Grafemos: Design for Complexity Education Based on Maya-Kaqchikel and Western Perspectives
Amid growing interest in the Learning Sciences in issues of ethical and axiological perspectives in educational design, this dissertation seeks to contribute to the literature on complex systems and computational modeling in K-12 education. This work Highlights Guatemala's Non-Western narratives, ethical-historical concerns, educational dignity, and traditional representational Maya practices that informed and re-shaped the design and practice of modeling technologies (computational and non-computational) for complex systems education. This work is informed and advised by the Ixkoj Ajkem Community Council, a Mayan cultural organization that protects the Mayan Weaving Art. I illustrate how teachers engaged in and designed complexity modeling activities for education, integrating traditional ways of life and knowing –while centering dignity and ethical-historical perspectives and concerns with Western practices. My findings illustrate how teachers engaged in Embodied, Computational, and Physical modeling and designed multi-modal representations of interconnectedness in understanding complex, emergent phenomena by centering their traditional and more-than-human epistemologies.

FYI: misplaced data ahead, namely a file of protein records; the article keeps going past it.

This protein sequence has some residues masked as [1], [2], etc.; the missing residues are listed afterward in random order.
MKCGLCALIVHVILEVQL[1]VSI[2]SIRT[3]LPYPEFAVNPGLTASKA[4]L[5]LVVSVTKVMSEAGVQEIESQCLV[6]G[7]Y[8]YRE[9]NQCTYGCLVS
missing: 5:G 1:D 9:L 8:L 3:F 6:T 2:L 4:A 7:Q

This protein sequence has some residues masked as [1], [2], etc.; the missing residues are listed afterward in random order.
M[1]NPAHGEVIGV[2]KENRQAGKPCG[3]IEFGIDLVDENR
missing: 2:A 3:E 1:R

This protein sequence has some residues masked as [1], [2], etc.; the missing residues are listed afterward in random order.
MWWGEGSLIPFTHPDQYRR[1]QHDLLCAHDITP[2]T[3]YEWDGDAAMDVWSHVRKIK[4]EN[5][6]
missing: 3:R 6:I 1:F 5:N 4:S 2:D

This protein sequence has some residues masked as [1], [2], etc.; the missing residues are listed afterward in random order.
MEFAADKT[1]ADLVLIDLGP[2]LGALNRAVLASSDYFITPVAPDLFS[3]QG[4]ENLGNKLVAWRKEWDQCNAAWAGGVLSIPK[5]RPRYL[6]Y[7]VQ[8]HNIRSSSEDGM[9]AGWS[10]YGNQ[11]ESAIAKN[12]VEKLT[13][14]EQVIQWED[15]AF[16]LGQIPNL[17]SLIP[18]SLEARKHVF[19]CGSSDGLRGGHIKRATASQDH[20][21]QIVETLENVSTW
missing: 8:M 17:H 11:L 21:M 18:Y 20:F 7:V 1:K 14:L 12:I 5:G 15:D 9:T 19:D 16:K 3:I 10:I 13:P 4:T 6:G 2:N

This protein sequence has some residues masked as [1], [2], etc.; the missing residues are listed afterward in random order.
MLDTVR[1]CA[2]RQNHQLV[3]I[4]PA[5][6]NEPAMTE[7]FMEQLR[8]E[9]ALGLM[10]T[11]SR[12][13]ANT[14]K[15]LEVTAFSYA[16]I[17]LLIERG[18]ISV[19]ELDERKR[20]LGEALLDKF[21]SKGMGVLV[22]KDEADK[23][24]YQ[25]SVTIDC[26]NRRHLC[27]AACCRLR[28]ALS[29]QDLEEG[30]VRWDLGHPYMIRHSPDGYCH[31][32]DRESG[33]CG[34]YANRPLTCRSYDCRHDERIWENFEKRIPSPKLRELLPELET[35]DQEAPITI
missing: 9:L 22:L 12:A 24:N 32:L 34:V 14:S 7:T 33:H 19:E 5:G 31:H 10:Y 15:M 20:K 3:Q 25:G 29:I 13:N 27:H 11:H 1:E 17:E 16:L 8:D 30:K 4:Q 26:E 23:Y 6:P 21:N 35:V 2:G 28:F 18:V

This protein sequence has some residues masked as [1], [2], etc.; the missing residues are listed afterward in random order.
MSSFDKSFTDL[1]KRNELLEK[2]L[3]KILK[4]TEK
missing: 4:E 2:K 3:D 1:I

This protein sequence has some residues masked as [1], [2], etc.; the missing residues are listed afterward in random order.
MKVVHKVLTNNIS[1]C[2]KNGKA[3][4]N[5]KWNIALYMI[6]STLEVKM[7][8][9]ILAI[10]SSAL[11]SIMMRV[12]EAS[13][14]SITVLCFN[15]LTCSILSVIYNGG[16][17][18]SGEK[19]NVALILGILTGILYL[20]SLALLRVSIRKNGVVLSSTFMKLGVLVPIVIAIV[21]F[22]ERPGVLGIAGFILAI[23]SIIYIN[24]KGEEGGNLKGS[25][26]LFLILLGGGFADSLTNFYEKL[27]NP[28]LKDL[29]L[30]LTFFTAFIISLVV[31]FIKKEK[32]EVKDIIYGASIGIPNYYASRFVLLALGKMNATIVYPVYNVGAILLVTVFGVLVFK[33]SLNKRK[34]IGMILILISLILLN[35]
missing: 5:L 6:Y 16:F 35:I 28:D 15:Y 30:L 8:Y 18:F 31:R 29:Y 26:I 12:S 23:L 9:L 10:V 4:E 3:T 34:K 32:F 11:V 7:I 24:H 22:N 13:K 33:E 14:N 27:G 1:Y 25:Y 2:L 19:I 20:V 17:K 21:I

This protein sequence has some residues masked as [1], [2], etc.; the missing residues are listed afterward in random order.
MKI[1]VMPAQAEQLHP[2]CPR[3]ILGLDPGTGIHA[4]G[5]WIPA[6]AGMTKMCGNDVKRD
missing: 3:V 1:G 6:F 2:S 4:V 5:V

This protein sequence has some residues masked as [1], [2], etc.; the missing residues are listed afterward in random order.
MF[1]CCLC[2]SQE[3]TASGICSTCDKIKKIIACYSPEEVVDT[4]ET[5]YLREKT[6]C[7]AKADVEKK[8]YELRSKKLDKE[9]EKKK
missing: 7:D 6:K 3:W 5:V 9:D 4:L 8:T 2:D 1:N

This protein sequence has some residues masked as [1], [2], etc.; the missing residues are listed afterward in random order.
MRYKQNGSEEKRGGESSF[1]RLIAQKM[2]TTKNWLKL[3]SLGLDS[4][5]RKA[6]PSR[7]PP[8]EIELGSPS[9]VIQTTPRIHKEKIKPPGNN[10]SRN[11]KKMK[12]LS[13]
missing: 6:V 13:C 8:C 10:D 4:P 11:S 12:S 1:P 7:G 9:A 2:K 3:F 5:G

Complexity education, Mayan, Indigenous, decolonization, ethics, educational dignity, STEM education
Lam-Herrera, M. (2022). Grafemos: design for complexity education based on Maya-Kaqchikel and western perspectives (Doctoral thesis, University of Calgary, Calgary, Canada). Retrieved from https://prism.ucalgary.ca.